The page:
Milligan's next work for 2000 AD was Bad Company, with Brett Ewins and Brendan McCarthy. It can be thought of as a much bleaker version of Sooner or Later, this time holding a dark mirror up to the Britain of the first and second world wars rather than that of Thatcher. Aged 24, rookie soldier Danny Franks is marooned on the alien planet of Ararat, fighting a hopeless war with a group of mentally-disturbed misfits almost as dangerous as the sadistic extra-terrestrials on the other side. There is still word-play (the well-educated Danny, whose father was an academic interested in the history of words, narrates the first story in his war diary), but the humour is that of the gallows rather than the dole queue.
A prolific author apparently sharing the tenacity of Danny Franks (Danny won't stop writing even if grotesque alien monsters are trying to kill him), Milligan wrote many more strips for 2000 AD. These included The Dead (in which a likeable oddball tries to salvage something from a nightmare landscape... again); Freaks; Judge Planet; Tribal Memories; Bix Barton; Hewligan's Haircut; Shadows and Counterfeit Girl. He has also written Judge Dredd stories.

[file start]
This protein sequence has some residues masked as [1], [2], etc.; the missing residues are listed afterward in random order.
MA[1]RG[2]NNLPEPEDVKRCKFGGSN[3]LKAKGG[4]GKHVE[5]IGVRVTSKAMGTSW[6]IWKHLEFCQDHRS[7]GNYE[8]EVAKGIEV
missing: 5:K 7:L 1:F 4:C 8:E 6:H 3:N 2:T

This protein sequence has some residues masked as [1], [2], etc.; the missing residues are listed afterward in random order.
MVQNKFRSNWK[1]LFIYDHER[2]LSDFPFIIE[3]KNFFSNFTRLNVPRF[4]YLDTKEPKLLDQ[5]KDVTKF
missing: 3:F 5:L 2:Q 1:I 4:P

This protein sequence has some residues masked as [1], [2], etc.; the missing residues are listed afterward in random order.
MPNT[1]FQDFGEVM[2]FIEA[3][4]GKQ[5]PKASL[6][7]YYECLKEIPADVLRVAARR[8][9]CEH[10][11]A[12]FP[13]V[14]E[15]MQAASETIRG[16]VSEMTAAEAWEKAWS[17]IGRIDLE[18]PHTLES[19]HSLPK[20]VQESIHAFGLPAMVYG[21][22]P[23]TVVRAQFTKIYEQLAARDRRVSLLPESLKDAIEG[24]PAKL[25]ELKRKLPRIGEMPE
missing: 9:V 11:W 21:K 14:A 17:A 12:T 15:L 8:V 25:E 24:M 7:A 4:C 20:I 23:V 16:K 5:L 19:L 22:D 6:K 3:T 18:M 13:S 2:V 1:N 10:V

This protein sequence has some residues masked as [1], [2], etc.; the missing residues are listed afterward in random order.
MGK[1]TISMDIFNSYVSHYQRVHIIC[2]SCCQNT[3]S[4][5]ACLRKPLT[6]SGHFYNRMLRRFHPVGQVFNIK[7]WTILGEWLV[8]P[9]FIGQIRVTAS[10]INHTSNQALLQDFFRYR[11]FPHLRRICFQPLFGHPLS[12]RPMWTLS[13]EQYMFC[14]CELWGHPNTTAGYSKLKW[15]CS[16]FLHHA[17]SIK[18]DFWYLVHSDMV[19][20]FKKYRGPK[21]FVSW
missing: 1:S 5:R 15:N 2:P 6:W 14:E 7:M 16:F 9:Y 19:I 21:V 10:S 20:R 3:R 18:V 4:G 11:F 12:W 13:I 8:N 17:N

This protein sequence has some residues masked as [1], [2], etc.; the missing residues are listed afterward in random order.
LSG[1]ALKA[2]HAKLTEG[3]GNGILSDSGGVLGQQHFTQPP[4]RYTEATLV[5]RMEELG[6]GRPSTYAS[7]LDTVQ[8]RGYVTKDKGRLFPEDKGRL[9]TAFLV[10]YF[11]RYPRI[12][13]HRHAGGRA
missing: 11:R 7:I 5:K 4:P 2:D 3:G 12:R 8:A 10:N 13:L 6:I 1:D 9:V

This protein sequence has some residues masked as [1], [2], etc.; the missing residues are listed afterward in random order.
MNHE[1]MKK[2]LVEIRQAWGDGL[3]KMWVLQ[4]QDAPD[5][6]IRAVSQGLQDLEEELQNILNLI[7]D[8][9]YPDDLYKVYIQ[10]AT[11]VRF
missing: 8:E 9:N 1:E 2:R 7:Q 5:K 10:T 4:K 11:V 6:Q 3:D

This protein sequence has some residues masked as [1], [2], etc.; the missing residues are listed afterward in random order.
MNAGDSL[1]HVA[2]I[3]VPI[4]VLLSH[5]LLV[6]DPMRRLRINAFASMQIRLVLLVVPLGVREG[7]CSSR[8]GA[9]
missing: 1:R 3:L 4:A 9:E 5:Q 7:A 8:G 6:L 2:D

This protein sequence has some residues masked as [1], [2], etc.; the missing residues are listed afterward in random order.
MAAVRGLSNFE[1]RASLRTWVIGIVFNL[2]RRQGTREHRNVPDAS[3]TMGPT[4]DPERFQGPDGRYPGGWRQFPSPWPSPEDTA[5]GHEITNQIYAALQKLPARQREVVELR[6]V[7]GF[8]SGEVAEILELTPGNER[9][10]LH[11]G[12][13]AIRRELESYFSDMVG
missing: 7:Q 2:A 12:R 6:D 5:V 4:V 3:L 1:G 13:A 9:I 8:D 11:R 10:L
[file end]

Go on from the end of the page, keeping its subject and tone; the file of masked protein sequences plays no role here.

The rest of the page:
Milligan has worked for other British publishers including Titan Comics, and also for DC (on titles such as Skreemer with Brett Ewins and Steve Dillon, as well as Batman), Vertigo (on titles including Shade the Changing Man, Enigma, Egypt, The Extremist and Animal Man) and Marvel (on Elektra). He and Brendan McCarthy wrote a strip called Skin, about a young man with congenital defects caused by thalidomide, which was considered so controversial and explicit that Crisis refused to print it. It was eventually released as a graphic novel by an American publisher without causing any major civil unrest. Oh, and he wrote some scripts for M.A.S.K.